Murtagh gained access to the great man’s notes and diaries. He is able to harvest the recollections of Colin’s children. He can also explain, from the inside, the intricacies and peculiarities of the English public school culture.
In addition, his friendship or acquaintance with those who knew Cowdrey well results in many insightful quotes. Of the thirty or so people that Murtagh names as having shared their memories with him, most were Cowdrey’s colleagues on the field and/or in the committee rooms.
With all that help, Murtagh is successful in painting clear pictures of Cowdrey the child, the man, the cricketer and the cricket administrator.
He describes in some detail Cowdrey’s unusual childhood.
Cowdrey was raised as an only child in India, with no friends of his own age. At age six, he was shipped to England. His cricket-mad father had already given him some intense coaching. In order to discourage hits to leg, Colin was placed alongside the wire netting of the tennis court so that any leg-side slogs would risk a nasty bounce-back.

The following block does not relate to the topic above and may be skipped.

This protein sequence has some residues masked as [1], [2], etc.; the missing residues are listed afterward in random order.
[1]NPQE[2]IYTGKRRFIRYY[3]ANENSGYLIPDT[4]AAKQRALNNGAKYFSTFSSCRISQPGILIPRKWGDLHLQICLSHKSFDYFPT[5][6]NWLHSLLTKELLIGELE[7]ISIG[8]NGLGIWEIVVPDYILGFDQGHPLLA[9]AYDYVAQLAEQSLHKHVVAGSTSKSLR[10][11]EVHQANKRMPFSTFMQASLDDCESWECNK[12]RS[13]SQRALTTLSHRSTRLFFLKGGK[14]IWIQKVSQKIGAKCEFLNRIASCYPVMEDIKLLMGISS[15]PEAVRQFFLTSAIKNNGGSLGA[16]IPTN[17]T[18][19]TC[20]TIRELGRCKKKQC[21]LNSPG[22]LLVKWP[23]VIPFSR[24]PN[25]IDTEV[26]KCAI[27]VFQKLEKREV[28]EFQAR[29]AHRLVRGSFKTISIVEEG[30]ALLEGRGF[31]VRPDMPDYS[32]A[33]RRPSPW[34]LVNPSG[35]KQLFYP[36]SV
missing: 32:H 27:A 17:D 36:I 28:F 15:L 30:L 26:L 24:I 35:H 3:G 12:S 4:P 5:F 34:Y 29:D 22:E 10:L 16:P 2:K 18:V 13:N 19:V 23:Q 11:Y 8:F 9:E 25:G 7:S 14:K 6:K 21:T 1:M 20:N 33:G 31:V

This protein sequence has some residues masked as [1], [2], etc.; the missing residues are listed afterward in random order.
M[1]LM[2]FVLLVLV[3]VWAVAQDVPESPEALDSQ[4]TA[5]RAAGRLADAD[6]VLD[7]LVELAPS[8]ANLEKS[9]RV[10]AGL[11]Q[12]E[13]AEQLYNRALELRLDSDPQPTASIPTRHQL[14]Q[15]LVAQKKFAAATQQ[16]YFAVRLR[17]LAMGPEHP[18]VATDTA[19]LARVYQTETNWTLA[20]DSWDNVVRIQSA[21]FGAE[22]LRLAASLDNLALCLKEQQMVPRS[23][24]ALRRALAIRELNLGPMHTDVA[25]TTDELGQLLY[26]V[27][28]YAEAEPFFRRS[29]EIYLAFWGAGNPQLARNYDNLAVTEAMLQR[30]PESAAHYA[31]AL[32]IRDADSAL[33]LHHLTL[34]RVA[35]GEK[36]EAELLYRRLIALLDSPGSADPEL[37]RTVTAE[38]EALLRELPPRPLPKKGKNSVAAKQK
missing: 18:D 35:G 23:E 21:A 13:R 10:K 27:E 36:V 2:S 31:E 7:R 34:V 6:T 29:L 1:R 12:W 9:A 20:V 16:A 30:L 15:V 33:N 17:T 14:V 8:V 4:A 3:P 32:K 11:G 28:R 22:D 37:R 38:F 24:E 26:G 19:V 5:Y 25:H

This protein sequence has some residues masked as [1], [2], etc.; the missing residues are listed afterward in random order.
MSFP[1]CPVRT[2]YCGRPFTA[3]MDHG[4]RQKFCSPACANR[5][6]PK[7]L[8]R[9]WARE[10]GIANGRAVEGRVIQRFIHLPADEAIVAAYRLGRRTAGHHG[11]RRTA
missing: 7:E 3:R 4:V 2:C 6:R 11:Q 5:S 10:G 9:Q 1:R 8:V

In England, his prep school head was another harsh taskmaster. And in his second autumn term, young master Cowdrey was surprised that his grandmother rather than his parents met him at the school gates. He was told that they had gone to work – not unusual, except that work was in India. With the outbreak of war, Cowdrey did not see his parents for another seven years. In school holidays, he was passed around various relatives in different parts of the country.
Maybe it’s not surprising that Cowdrey’s son Jeremy says “Dad never really spoke about his parents.” And if Cowdrey had a few personality quirks, many another child, faced with such a dysfunctional upbringing, might have grown up with more hang-ups than a coat-rack.